Nothing cools you off on a hot day like sitting outside the elf house on Santa's lap near a Christmas tree as you wait for your Frozen Hot Chocolate and Gingerbread Flurrie. The Banana Split in Aurora uses its Christmas in July to have fun and raises funds for the Salavation Army.

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    New CEO named for U of I hospital

    A senior adviser to University of Illinois President Robert Easter has been named CEO of the University of Illinois Hospital. Avijit Ghosh has been appointed to the job pending approval Thursday from university trustees.

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    Chicago Mayor Rahm Emanuel, right, speaks while Chicago Police Superintendent Garry McCarthy listens during a news conference Monday. Emanuel met with law enforcement and school officials to talk about the city’s violence problem.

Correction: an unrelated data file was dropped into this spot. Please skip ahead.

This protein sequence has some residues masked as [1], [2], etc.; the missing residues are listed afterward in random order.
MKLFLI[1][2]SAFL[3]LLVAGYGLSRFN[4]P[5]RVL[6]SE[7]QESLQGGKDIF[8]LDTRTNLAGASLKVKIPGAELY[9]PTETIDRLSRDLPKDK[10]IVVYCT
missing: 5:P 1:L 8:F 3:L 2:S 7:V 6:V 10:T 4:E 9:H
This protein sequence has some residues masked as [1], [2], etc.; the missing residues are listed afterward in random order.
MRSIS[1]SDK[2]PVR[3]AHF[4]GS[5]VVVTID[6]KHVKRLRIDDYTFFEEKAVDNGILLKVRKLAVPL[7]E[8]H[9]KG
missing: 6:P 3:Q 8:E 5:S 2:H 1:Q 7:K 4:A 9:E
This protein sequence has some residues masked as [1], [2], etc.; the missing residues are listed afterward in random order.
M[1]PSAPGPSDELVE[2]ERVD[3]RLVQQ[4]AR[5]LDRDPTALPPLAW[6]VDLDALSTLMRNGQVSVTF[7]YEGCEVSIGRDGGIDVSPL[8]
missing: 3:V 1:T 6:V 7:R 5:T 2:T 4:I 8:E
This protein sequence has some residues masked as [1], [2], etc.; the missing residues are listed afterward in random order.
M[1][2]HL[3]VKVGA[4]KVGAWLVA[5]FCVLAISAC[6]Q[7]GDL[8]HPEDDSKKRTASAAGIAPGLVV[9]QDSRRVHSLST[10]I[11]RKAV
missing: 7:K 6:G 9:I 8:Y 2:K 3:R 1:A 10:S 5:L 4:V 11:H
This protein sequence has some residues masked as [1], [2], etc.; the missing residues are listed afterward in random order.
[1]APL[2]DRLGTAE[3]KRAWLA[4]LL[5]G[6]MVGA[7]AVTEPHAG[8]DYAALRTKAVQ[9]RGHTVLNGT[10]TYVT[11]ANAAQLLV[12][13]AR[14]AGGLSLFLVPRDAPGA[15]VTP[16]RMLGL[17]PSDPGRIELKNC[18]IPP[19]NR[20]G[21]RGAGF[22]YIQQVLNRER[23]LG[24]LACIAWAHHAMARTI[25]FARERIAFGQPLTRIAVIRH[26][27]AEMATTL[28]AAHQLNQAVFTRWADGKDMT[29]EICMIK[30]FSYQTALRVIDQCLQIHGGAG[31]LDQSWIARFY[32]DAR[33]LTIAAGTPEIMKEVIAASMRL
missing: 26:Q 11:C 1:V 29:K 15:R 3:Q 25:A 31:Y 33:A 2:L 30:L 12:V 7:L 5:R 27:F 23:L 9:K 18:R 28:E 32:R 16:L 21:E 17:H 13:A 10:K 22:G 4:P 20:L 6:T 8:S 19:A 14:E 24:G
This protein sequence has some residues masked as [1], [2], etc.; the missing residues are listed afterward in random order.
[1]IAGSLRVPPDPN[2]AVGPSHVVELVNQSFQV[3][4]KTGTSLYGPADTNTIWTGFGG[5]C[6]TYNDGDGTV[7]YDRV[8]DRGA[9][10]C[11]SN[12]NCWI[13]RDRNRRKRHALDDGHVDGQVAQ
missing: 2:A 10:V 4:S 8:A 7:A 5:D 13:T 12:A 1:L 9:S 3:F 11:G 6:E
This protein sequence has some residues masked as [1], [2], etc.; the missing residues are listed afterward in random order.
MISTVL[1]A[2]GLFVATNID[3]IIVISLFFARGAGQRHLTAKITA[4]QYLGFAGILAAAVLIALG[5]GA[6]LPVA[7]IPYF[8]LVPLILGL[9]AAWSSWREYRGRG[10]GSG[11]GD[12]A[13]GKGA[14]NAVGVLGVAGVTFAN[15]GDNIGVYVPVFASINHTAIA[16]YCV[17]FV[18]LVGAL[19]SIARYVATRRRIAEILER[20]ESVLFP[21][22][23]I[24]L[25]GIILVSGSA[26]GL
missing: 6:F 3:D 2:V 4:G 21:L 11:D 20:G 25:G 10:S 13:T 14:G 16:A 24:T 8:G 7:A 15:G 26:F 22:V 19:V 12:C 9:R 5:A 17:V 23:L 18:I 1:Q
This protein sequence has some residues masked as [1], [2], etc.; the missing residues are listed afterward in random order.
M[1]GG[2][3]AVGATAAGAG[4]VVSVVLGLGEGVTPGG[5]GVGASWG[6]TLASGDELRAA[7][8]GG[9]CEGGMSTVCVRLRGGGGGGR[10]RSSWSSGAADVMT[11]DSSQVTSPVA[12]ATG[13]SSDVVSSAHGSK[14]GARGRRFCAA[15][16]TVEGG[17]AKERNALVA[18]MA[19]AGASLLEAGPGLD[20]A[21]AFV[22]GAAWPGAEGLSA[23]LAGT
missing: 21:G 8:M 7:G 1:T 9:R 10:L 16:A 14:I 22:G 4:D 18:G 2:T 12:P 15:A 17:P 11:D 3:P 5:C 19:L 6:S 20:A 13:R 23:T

Emanuel holds meeting on Chicago violence

    Three days after a bullet fired on the a city street pierced a wall and killed an 11-year-old girl playing inside a house, Chicago Mayor Rahm Emanuel gathered law enforcement officials, educators and others on Monday to talk about violence in the city.

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    Compared to the other animal proteins, beef produces five times more heat-trapping gases connected to global warming per calorie, puts out six times as much nitrogen for water pollution, takes 11 times more water for irrigation and uses 28 times the land, according to the study published Monday in the journal Proceedings of the National Academy of Sciences.

    Beef pollutes more than pork, poultry, study says

    Raising beef for the American dinner table does far more damage to the environment than producing pork, poultry, eggs or dairy, a new study says. Compared with the other animal proteins, beef produces five times more heat-trapping gases per calorie, puts out six times as much water-polluting nitrogen, takes 11 times more water for irrigation and uses 28 times the land, according to the study...